There followed a brief discussion about the documentation that would be needed to assess potential changes to the IPM. Lewis indicated that as with all things, a balance in the application of environmental practices was important. He noted, for example, that not all pollinator plants were appropriate for every type of landscaping. 
Gardiner stated that his intention was to inform the Commissioners about the provisions in the letter. He stated that the larger discussion would be how to best inform the public about these practices. Lewis suggested additional outreach and educational opportunities sponsored by the Subcommittee. He recommended reaching out to the Grange, local nurseries, schools and other entities. Shaw suggested involving the Garden Club.
Lefever stated that the Subcommittee would welcome a chance to talk with staff. She agreed to provide documentation for the practices outlined in the Subcommittee’s letter.  
Dials noted that Parks Division staff would attend the next regularly scheduled Bee City USA meeting.

  • Tennis Court Repair Options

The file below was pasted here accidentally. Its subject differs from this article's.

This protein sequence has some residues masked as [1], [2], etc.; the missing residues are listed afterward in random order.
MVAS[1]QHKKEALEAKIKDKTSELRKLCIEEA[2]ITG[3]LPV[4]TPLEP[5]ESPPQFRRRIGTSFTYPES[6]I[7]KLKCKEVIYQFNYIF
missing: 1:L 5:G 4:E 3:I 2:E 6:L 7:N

Dickens reported on research that detailed various types of repairs or refurbishments for tennis courts. Cost estimates would be gathered for treatments ranging from plugging existing cracks in court surfaces to complete overhauls from the ground up. He talked about the levels of repair and the length of times that correspond with each level. Dickens explained that the options were numerous from quick fixes such as filling cracks, to different types of overlays, to the most permanent method known called a post-tension concrete surface. While this was the most expensive option (at roughly $80,000 per court), the anticipated life of a court built with the post-tension surface ranged from 50 to 80 years. 
Discussion among Commissioners
Lewis suggested a graph that would take into account short-term to long-term fixes as well as the life span of each fix and costs involved.  
Shaw noted that such a graph would help APRC determine whether two interim fixes would be more cost effective than one post-tension concrete fix. Dickens noted a difference in quality standards between the fixes. He explained that post-tension concrete was used to build bridges and parking structures – attesting to its strength and versatility. A multi-use court completed with that technique could withstand strains that come with more intensive games such as bike polo.   
Gardiner stated that he was taken aback by the condition of the courts at Hunter Park. He stated that intensive repairs were completed ten to twelve years ago and yet the surfaces had not remained in good condition.